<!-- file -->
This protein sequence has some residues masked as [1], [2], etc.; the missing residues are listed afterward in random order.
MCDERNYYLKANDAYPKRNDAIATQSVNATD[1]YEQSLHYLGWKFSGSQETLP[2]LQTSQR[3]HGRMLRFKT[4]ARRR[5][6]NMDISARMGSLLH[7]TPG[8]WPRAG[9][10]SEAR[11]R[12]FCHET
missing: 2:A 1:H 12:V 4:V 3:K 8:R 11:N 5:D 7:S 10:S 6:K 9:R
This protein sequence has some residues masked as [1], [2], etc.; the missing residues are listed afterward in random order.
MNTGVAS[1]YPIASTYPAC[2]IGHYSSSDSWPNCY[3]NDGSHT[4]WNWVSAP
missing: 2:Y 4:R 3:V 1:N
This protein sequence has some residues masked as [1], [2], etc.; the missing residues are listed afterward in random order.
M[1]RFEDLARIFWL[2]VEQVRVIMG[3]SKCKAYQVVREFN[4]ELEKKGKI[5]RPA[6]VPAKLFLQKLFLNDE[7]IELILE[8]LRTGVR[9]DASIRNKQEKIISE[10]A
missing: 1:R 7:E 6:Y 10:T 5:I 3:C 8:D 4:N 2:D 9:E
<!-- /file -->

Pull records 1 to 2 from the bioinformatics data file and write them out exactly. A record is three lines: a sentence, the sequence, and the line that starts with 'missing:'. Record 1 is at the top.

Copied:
This protein sequence has some residues masked as [1], [2], etc.; the missing residues are listed afterward in random order.
MCDERNYYLKANDAYPKRNDAIATQSVNATD[1]YEQSLHYLGWKFSGSQETLP[2]LQTSQR[3]HGRMLRFKT[4]ARRR[5][6]NMDISARMGSLLH[7]TPG[8]WPRAG[9][10]SEAR[11]R[12]FCHET
missing: 2:A 1:H 12:V 4:V 3:K 8:R 11:N 5:D 7:S 10:S 6:K 9:R
This protein sequence has some residues masked as [1], [2], etc.; the missing residues are listed afterward in random order.
MNTGVAS[1]YPIASTYPAC[2]IGHYSSSDSWPNCY[3]NDGSHT[4]WNWVSAP
missing: 2:Y 4:R 3:V 1:N